Exploding the Objectivity myth: A case study of participatory journalism

By Robert O’Sullivan

Is there a new form of journalism focussed on participation in the events reported? If this is the case, what has happened to the traditional ethic of reporter objectivity? This article argues that journalistic objectivity can exist but not in a philosophic or scientific sense. Rather, objectivity is the icon of professional journalism. It is encapsulated in a Code of Practice that entrenches the myth that a person can totally put aside beliefs or prejudices when interpreting events or evaluating the way people behave.

The argument that journalistic objectivity is really a code of practice is supported by a case study of a civil stalking case brought against a former lover by the female Mayor of the Maroochy Shire based on Queensland’s Sunshine Coast. In reporting the trial, the region’s major newspaper not only reported the court case it joined in as it considered the salacious events had a wider public interest.

 

Desperately Seeking Local Subjectivity: Defining local, community, and region through WIN television news

By Philip Robertson

Television news is one of the core sites for the issues and scholarship that fall under the broad rubric of cultural studies. These interests have to do with contemporary grand academic narratives such as representation, ideology, and power. At least since David Morley’s foundational work on BBC coverage of industrial relations in Britain during the late 1960s — foundational to the so-called Birmingham School, to the discipline of British Cultural Studies itself, and to media studies generally — television news has been seen as a contested site of cultural struggle and resistance, as a key player in the operation of the state ideological apparatus, and as a focal point for interpellation of the citizen subject, of the contradictions of class consciousness, and indeed, of the national self.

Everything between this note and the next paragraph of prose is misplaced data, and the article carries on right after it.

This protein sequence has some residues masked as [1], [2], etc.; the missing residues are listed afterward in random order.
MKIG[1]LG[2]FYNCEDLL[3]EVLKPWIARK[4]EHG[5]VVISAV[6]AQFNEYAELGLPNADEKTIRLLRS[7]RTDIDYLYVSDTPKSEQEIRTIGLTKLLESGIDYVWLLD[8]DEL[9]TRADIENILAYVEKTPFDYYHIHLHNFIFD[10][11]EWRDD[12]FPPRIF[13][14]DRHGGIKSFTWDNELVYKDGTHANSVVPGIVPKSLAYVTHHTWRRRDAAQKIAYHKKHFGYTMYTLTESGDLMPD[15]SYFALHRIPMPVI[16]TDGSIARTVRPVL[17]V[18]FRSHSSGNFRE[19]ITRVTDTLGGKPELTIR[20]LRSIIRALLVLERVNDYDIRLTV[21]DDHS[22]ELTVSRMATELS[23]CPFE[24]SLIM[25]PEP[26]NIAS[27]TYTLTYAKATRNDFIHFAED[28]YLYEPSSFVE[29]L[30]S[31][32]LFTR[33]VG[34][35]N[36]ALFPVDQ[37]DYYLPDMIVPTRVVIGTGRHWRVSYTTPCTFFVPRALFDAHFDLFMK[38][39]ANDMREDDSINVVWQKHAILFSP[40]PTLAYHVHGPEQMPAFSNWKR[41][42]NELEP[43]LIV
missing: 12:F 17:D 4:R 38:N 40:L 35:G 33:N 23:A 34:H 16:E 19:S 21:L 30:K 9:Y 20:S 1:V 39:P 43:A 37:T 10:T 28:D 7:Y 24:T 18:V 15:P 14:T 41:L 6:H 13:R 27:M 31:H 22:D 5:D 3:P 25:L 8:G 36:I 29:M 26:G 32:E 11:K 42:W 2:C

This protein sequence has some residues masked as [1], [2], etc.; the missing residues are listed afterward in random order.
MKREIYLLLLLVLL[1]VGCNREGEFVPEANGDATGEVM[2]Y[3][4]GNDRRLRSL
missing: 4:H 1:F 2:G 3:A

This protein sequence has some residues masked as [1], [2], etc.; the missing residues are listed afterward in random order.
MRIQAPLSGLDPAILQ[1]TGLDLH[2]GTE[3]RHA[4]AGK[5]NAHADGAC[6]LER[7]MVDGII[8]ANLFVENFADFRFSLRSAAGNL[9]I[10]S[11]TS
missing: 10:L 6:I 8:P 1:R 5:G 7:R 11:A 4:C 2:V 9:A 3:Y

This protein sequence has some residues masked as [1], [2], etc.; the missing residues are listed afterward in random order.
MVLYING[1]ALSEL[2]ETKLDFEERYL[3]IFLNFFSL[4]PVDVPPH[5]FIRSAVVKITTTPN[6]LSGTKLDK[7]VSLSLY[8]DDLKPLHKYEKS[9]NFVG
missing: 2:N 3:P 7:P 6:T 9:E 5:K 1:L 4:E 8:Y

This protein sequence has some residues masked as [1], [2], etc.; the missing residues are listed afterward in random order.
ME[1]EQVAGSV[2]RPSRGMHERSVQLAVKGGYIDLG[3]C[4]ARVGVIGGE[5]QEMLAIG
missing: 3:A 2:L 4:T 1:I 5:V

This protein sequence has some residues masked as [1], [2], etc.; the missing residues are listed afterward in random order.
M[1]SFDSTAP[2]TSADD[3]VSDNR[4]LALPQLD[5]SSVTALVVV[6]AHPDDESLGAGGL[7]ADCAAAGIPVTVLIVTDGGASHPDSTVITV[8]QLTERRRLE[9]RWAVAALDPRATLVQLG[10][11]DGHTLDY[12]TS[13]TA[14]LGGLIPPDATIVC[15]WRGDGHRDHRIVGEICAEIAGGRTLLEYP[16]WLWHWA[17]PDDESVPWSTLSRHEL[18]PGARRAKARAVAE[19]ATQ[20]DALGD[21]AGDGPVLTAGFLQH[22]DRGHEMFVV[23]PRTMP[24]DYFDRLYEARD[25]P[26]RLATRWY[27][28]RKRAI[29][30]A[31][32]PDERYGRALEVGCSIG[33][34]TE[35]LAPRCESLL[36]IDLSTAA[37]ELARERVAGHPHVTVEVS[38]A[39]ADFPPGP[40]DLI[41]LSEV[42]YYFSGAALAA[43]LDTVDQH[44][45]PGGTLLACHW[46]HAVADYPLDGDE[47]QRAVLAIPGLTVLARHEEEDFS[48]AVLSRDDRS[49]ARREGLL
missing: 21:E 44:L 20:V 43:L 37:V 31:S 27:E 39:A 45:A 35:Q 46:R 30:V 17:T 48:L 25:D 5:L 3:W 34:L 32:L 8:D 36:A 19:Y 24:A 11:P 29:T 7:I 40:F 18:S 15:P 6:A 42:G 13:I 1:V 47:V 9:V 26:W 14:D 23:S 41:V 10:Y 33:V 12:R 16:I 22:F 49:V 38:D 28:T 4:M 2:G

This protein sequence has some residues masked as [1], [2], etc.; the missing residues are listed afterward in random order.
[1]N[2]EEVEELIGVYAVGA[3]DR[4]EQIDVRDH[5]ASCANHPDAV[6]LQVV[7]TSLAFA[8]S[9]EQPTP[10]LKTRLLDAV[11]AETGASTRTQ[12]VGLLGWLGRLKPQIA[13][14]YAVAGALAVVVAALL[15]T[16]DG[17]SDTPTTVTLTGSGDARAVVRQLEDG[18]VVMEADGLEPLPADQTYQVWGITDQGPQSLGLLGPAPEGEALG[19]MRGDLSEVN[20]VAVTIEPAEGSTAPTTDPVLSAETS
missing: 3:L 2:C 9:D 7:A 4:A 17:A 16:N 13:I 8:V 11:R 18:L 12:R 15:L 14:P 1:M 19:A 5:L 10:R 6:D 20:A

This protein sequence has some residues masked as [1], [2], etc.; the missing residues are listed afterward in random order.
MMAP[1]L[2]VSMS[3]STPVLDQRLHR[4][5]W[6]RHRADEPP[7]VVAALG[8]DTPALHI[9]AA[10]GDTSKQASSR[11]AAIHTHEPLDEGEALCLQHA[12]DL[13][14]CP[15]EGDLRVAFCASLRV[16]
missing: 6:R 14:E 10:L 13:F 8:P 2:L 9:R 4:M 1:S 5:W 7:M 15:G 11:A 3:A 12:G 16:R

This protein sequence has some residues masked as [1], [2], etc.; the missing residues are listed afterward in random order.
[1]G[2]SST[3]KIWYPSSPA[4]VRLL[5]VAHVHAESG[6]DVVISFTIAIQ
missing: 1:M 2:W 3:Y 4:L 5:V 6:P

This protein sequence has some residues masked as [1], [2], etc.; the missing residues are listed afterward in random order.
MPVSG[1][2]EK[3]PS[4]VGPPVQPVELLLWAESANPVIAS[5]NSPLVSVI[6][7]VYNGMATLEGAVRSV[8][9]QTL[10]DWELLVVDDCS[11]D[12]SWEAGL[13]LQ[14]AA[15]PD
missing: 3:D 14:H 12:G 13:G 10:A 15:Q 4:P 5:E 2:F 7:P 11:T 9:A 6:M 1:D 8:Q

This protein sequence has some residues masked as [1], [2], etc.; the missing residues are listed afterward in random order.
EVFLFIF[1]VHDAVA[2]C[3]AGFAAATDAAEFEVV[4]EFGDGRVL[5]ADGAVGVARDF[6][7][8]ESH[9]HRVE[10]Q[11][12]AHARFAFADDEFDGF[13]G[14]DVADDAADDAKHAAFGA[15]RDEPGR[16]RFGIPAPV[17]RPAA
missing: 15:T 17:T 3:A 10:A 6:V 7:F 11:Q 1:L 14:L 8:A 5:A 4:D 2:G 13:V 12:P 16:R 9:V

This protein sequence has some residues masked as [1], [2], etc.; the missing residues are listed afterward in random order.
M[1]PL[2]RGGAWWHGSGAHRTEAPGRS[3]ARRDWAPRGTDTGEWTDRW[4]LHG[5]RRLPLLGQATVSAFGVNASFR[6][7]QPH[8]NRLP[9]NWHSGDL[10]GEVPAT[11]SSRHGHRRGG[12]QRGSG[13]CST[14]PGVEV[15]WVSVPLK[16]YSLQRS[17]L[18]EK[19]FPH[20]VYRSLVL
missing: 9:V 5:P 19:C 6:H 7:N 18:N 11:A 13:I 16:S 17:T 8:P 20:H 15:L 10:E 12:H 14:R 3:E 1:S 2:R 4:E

But local, as opposed to national, television news has never been studied in the context of these sorts of questions. This paper tests such metropolitan theoretical concepts against the ‘calling forth’, or modalities of address, that may or may not take place given the realities of ‘local’, ‘community’, and ‘regional’ subjectivities, by examining the work of WIN TV, Australia’s last remaining local news service, broadcasting into several markets in Central Queensland from Rockhampton. It concludes that such Althusserian, post-structuralist generalisations of the workings of class, ideology, power, state apparatus, representation, and so on, would require significant refinement and change to be sustainable or even of much interpretative use in the regional television news media context.

Editor

Professor Alan Knight, Central Queensland University

Advisory Panel

Dr Yoshiko Nakano, Hong Kong University

Elliott S. Parker, Central Michigan University, USA

Dr Philip Robertson, Central Queensland University

Jim Tully, University of Canterbury, New Zealand

Dr Stephen Stockwell, Griffith University

Philip Cass, Zayed University, United Arab Emirates

Dr Steve Quinn, Zayed University, United Arab Emirates

     

Ejournalist is published by ejournalism.au.com, Faculty of Informatics and Communication, Central Queensland University